Skardu happens to be one of Pakistan’s most literate districts. No, seriously. 74% of Skardonians can read and write in English and Urdu, compared to the abysmal 58% national average. These statistics beat all odds by every measure. Despite its location in one of the most remote regions in the world, despite the hundreds of feet of snowfall that put kids out of school for many months at a time and despite having some of the worst infrastructure in the nation, the people of Skardu have managed to cultivate the 14th best schools in the entire country! Not to mention, their stellar programs produce many of the highest-ranking army officials in Pakistan. Surely, Skardu’s contributions appear to outweigh what it receives in return, especially second-rate laptops without the likelihood of internet access. With Skardu’s education on the rise by its own miraculous volition, shouldn’t Pakistan be setting more tangible goals to address the institutions and infrastructures of education in and of themselves?

The success of these laptops remains to be seen. Now completing its third year, the Prime Minister’s Laptop Scheme hasn’t offered any sort of evaluation or update on the student recipients.  Have they learned essential computer skills? Has it advanced their careers? For the 2015-2016 fiscal year, the program was allotted 17% of the Public Sector Development Programme (PSDP) budget. This was the second-highest allotment, given priority over the social sector and water development budgets. Most significantly, it shaved down an already measly Higher Education budget to 2.9%. Shouldn’t there be greater focus on long-term education goals rather than handing out laptops without guidance? Ali Raza, a 2016 recipient of the Prime Minister’s laptop explained, “above all it is free, so if something is free you are not allowed to complain for its specs and features.” In reality, these laptops can by no means supply crucial learning tools in any sustainable way on their own. Ali concluded, “I’ll use it for three or four months, and then I’ll give it to my little brother or cousin.” And when they’re not giving them away, at least hundreds of recipients are reselling their laptops online for profit.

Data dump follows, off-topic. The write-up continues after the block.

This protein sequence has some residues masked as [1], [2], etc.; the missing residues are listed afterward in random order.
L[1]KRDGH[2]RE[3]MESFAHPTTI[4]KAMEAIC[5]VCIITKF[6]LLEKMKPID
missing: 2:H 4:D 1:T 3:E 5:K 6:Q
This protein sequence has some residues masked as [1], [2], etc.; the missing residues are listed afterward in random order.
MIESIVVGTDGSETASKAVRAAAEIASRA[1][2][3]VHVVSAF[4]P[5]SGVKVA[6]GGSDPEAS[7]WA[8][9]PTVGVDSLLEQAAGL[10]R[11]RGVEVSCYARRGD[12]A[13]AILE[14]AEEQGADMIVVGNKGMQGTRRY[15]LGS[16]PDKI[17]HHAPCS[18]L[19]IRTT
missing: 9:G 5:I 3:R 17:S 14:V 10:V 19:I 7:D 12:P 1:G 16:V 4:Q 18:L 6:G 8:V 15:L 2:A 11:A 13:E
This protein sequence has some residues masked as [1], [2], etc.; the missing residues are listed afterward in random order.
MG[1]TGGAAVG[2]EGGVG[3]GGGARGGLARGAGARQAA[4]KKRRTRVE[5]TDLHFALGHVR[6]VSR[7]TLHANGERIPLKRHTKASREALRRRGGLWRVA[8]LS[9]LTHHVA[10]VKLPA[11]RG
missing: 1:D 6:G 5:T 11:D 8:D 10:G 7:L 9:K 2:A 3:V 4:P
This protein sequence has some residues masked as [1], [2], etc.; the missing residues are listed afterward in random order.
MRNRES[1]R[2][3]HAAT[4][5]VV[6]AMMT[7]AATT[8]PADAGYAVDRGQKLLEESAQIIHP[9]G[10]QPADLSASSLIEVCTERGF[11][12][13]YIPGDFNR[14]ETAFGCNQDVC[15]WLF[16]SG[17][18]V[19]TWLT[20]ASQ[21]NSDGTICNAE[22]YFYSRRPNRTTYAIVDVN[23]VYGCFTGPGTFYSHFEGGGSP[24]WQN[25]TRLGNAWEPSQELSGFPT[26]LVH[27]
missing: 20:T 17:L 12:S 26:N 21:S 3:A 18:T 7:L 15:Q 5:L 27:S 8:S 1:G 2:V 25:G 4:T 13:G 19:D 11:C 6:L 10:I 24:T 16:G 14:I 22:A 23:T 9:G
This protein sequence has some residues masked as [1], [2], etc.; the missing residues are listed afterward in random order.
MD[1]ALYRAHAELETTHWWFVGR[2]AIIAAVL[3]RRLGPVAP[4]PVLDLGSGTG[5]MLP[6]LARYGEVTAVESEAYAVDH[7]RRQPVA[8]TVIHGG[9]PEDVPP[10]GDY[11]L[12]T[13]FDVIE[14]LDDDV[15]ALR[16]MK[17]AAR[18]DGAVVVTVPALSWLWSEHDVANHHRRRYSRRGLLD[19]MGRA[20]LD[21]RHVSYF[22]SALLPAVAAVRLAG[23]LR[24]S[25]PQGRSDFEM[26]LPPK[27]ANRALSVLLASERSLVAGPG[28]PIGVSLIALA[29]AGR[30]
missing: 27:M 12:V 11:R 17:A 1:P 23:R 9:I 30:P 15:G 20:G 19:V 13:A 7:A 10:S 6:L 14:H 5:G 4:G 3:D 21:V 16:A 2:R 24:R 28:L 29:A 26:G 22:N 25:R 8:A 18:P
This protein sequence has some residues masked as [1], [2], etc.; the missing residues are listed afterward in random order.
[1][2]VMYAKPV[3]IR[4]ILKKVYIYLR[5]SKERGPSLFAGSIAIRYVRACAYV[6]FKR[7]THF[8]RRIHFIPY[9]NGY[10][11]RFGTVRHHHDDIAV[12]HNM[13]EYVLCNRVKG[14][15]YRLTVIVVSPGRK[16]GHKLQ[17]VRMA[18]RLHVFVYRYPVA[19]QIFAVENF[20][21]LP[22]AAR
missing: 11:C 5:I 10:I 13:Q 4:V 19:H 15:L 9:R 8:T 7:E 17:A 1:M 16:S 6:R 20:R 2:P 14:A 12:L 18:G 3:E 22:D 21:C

Although government press praised the program, the story on the ground in Skardu was told much differently. Locals appeared divided in their view of the visit. Many were happy Skardu was important enough to house the President while others expressed it was little more than a spectacle.  “Of course the President isn’t here just to deliver laptops. He’s here to show face; it’s a guise to remind the people of Baltistan that Pakistan is on their side,” one man explained. Most, however, conveyed a sincere desire to become a part of Pakistan — laptops or not. While the goals of the laptop initiative remain vague, some things are clear: Skardu is still a self-governing district within disputed territory that has yet to be adopted by Pakistan, and in the game of Kashmir, it’s winner takes all. Politically, Baltistan lingers in a sort of limbo; it is not fully independent nor is it officially a part of Pakistan. Despite requests for provincial status, it remains largely autonomous with the exception of federally imposed taxes. Just this year, Gilgit-Baltistan was denied provincial status by the President and Prime Minister’s party. Is it okay for Pakistan to maintain ambiguous policies both on the status of Kashmir and the programs it introduces, and simultaneously wield revenue and resources from these very places? Whilst neither Pakistan nor India have backed down from obtaining the whole prize, the people in Azad Kashmir continue to face frail “attempts” to improve their institutions. The laptop ceremony was no exception.  Presumably, Skardu was exactly the same before the visit: without the prospect of lasting change.